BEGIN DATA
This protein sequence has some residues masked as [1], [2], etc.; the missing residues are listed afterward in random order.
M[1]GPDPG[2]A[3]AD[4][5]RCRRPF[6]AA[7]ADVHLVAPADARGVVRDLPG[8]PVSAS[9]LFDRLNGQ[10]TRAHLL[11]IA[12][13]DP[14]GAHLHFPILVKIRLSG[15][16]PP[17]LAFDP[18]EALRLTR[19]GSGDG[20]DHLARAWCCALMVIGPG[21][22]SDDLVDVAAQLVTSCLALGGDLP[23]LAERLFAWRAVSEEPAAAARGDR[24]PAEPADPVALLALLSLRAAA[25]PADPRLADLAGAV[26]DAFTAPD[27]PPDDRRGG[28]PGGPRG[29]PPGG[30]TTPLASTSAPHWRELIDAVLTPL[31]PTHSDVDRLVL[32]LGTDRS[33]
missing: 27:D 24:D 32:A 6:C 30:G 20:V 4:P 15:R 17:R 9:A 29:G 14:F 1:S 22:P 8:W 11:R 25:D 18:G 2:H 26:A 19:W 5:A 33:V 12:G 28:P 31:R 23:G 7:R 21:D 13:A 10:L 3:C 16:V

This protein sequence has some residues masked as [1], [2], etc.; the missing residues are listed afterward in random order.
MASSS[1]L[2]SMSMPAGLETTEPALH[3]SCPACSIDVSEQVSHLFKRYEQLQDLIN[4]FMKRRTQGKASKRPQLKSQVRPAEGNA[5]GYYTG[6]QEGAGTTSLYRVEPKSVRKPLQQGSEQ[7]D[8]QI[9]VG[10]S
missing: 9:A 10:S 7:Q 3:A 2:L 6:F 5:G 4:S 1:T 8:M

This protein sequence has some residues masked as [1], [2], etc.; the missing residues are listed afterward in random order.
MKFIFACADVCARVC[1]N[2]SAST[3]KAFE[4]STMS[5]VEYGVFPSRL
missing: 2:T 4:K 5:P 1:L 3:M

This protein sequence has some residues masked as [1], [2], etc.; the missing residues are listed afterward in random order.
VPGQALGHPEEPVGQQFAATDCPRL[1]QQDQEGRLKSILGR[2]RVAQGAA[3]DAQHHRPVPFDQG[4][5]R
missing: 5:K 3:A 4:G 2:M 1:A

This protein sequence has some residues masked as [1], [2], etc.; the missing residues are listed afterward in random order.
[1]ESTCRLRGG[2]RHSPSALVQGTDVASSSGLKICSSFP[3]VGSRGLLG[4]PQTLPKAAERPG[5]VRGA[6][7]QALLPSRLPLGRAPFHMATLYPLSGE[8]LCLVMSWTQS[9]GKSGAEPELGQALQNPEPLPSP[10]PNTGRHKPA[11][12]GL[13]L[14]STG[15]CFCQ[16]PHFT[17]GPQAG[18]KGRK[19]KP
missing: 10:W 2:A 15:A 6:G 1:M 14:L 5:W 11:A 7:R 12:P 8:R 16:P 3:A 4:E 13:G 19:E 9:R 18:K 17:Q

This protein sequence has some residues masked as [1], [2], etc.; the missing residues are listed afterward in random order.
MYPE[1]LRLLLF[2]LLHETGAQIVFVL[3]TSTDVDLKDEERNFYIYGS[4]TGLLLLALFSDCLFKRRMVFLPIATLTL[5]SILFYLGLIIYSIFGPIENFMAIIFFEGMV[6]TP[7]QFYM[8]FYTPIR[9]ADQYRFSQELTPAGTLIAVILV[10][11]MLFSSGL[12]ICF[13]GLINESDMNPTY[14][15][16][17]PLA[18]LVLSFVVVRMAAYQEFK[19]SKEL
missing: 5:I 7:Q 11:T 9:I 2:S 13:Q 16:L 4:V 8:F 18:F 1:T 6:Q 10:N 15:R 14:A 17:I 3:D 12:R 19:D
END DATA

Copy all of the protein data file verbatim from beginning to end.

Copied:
This protein sequence has some residues masked as [1], [2], etc.; the missing residues are listed afterward in random order.
M[1]GPDPG[2]A[3]AD[4][5]RCRRPF[6]AA[7]ADVHLVAPADARGVVRDLPG[8]PVSAS[9]LFDRLNGQ[10]TRAHLL[11]IA[12][13]DP[14]GAHLHFPILVKIRLSG[15][16]PP[17]LAFDP[18]EALRLTR[19]GSGDG[20]DHLARAWCCALMVIGPG[21][22]SDDLVDVAAQLVTSCLALGGDLP[23]LAERLFAWRAVSEEPAAAARGDR[24]PAEPADPVALLALLSLRAAA[25]PADPRLADLAGAV[26]DAFTAPD[27]PPDDRRGG[28]PGGPRG[29]PPGG[30]TTPLASTSAPHWRELIDAVLTPL[31]PTHSDVDRLVL[32]LGTDRS[33]
missing: 27:D 24:D 32:A 6:C 30:G 20:V 4:P 15:R 17:R 9:A 29:G 14:F 1:S 22:P 8:W 11:R 25:D 18:G 2:H 26:A 19:W 5:A 33:V 12:G 28:P 31:R 23:G 7:R 21:D 13:A 10:L 3:C 16:V

This protein sequence has some residues masked as [1], [2], etc.; the missing residues are listed afterward in random order.
MASSS[1]L[2]SMSMPAGLETTEPALH[3]SCPACSIDVSEQVSHLFKRYEQLQDLIN[4]FMKRRTQGKASKRPQLKSQVRPAEGNA[5]GYYTG[6]QEGAGTTSLYRVEPKSVRKPLQQGSEQ[7]D[8]QI[9]VG[10]S
missing: 9:A 10:S 7:Q 3:A 2:L 6:F 5:G 4:S 1:T 8:M

This protein sequence has some residues masked as [1], [2], etc.; the missing residues are listed afterward in random order.
MKFIFACADVCARVC[1]N[2]SAST[3]KAFE[4]STMS[5]VEYGVFPSRL
missing: 2:T 4:K 5:P 1:L 3:M

This protein sequence has some residues masked as [1], [2], etc.; the missing residues are listed afterward in random order.
VPGQALGHPEEPVGQQFAATDCPRL[1]QQDQEGRLKSILGR[2]RVAQGAA[3]DAQHHRPVPFDQG[4][5]R
missing: 5:K 3:A 4:G 2:M 1:A

This protein sequence has some residues masked as [1], [2], etc.; the missing residues are listed afterward in random order.
[1]ESTCRLRGG[2]RHSPSALVQGTDVASSSGLKICSSFP[3]VGSRGLLG[4]PQTLPKAAERPG[5]VRGA[6][7]QALLPSRLPLGRAPFHMATLYPLSGE[8]LCLVMSWTQS[9]GKSGAEPELGQALQNPEPLPSP[10]PNTGRHKPA[11][12]GL[13]L[14]STG[15]CFCQ[16]PHFT[17]GPQAG[18]KGRK[19]KP
missing: 10:W 2:A 15:A 6:G 1:M 14:L 5:W 11:A 7:R 12:P 8:R 16:P 3:A 4:E 13:G 19:E 9:R 18:K 17:Q

This protein sequence has some residues masked as [1], [2], etc.; the missing residues are listed afterward in random order.
MYPE[1]LRLLLF[2]LLHETGAQIVFVL[3]TSTDVDLKDEERNFYIYGS[4]TGLLLLALFSDCLFKRRMVFLPIATLTL[5]SILFYLGLIIYSIFGPIENFMAIIFFEGMV[6]TP[7]QFYM[8]FYTPIR[9]ADQYRFSQELTPAGTLIAVILV[10][11]MLFSSGL[12]ICF[13]GLINESDMNPTY[14][15][16][17]PLA[18]LVLSFVVVRMAAYQEFK[19]SKEL
missing: 5:I 7:Q 11:T 9:I 2:S 13:Q 16:L 4:V 8:F 18:F 1:T 6:Q 10:N 15:R 14:A 17:I 3:D 12:R 19:D